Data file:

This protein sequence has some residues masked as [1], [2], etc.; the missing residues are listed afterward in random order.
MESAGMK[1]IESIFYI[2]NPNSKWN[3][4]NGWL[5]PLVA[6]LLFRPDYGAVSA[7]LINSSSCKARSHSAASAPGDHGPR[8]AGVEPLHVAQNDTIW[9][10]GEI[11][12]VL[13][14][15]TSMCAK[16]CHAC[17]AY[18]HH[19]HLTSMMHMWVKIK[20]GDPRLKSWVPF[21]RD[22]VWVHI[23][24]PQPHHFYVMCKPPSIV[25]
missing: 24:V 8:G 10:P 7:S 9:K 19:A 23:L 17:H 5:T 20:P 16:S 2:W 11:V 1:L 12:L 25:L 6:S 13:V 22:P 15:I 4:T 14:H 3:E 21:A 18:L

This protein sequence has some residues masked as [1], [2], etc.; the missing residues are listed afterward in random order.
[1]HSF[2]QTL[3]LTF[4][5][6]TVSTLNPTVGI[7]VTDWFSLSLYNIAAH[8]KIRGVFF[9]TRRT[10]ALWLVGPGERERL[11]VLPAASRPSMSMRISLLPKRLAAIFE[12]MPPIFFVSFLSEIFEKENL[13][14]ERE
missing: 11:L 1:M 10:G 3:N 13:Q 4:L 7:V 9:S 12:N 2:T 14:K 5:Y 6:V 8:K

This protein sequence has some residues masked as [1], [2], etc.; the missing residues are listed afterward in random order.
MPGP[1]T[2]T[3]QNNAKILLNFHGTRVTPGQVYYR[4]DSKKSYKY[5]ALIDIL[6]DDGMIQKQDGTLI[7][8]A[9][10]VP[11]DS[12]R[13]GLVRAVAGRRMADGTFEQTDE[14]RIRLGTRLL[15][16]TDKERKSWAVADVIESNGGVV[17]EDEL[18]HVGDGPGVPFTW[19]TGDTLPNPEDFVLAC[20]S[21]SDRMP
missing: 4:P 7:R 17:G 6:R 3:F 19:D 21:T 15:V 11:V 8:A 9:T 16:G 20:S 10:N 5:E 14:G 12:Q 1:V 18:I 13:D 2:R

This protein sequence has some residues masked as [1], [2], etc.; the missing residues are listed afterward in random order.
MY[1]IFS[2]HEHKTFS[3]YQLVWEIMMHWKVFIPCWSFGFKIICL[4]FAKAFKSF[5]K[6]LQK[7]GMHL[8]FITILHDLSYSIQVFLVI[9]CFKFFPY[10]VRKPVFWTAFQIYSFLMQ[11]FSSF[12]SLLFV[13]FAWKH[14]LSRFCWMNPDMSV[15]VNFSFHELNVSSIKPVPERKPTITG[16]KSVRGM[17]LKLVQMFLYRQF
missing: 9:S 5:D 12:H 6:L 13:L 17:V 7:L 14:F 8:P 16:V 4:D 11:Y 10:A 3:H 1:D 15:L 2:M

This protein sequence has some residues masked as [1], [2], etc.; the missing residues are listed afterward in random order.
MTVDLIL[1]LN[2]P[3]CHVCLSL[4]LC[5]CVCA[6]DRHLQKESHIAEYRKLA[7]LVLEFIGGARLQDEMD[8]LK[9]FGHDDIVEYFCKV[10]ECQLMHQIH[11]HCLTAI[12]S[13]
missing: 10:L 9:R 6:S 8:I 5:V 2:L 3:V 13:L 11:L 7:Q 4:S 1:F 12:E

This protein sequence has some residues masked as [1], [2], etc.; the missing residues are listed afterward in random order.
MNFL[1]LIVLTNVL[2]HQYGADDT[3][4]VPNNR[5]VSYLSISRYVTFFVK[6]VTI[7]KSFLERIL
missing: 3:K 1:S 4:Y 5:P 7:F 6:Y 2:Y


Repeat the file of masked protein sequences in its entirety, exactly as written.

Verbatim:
This protein sequence has some residues masked as [1], [2], etc.; the missing residues are listed afterward in random order.
MESAGMK[1]IESIFYI[2]NPNSKWN[3][4]NGWL[5]PLVA[6]LLFRPDYGAVSA[7]LINSSSCKARSHSAASAPGDHGPR[8]AGVEPLHVAQNDTIW[9][10]GEI[11][12]VL[13][14][15]TSMCAK[16]CHAC[17]AY[18]HH[19]HLTSMMHMWVKIK[20]GDPRLKSWVPF[21]RD[22]VWVHI[23][24]PQPHHFYVMCKPPSIV[25]
missing: 24:V 8:G 10:P 7:S 9:K 19:A 23:L 17:H 5:T 20:P 16:S 2:W 11:V 1:L 12:L 25:L 6:S 13:V 22:P 15:I 4:T 14:H 3:E 21:A 18:L

This protein sequence has some residues masked as [1], [2], etc.; the missing residues are listed afterward in random order.
[1]HSF[2]QTL[3]LTF[4][5][6]TVSTLNPTVGI[7]VTDWFSLSLYNIAAH[8]KIRGVFF[9]TRRT[10]ALWLVGPGERERL[11]VLPAASRPSMSMRISLLPKRLAAIFE[12]MPPIFFVSFLSEIFEKENL[13][14]ERE
missing: 11:L 1:M 10:G 3:N 13:Q 4:L 7:V 9:S 12:N 2:T 14:K 5:Y 6:V 8:K

This protein sequence has some residues masked as [1], [2], etc.; the missing residues are listed afterward in random order.
MPGP[1]T[2]T[3]QNNAKILLNFHGTRVTPGQVYYR[4]DSKKSYKY[5]ALIDIL[6]DDGMIQKQDGTLI[7][8]A[9][10]VP[11]DS[12]R[13]GLVRAVAGRRMADGTFEQTDE[14]RIRLGTRLL[15][16]TDKERKSWAVADVIESNGGVV[17]EDEL[18]HVGDGPGVPFTW[19]TGDTLPNPEDFVLAC[20]S[21]SDRMP
missing: 4:P 7:R 17:G 6:R 3:F 19:D 21:T 15:V 11:V 8:A 9:T 16:G 20:S 10:N 5:E 14:G 12:Q 1:V 18:I 13:D 2:R

This protein sequence has some residues masked as [1], [2], etc.; the missing residues are listed afterward in random order.
MY[1]IFS[2]HEHKTFS[3]YQLVWEIMMHWKVFIPCWSFGFKIICL[4]FAKAFKSF[5]K[6]LQK[7]GMHL[8]FITILHDLSYSIQVFLVI[9]CFKFFPY[10]VRKPVFWTAFQIYSFLMQ[11]FSSF[12]SLLFV[13]FAWKH[14]LSRFCWMNPDMSV[15]VNFSFHELNVSSIKPVPERKPTITG[16]KSVRGM[17]LKLVQMFLYRQF
missing: 9:S 5:D 12:H 6:L 13:L 17:V 7:L 14:F 8:P 16:V 4:D 11:Y 10:A 3:H 1:D 15:L 2:M

This protein sequence has some residues masked as [1], [2], etc.; the missing residues are listed afterward in random order.
MTVDLIL[1]LN[2]P[3]CHVCLSL[4]LC[5]CVCA[6]DRHLQKESHIAEYRKLA[7]LVLEFIGGARLQDEMD[8]LK[9]FGHDDIVEYFCKV[10]ECQLMHQIH[11]HCLTAI[12]S[13]
missing: 10:L 9:R 6:S 8:I 5:V 2:L 3:V 13:L 11:L 7:Q 4:S 1:F 12:E

This protein sequence has some residues masked as [1], [2], etc.; the missing residues are listed afterward in random order.
MNFL[1]LIVLTNVL[2]HQYGADDT[3][4]VPNNR[5]VSYLSISRYVTFFVK[6]VTI[7]KSFLERIL
missing: 3:K 1:S 4:Y 5:P 7:F 6:Y 2:Y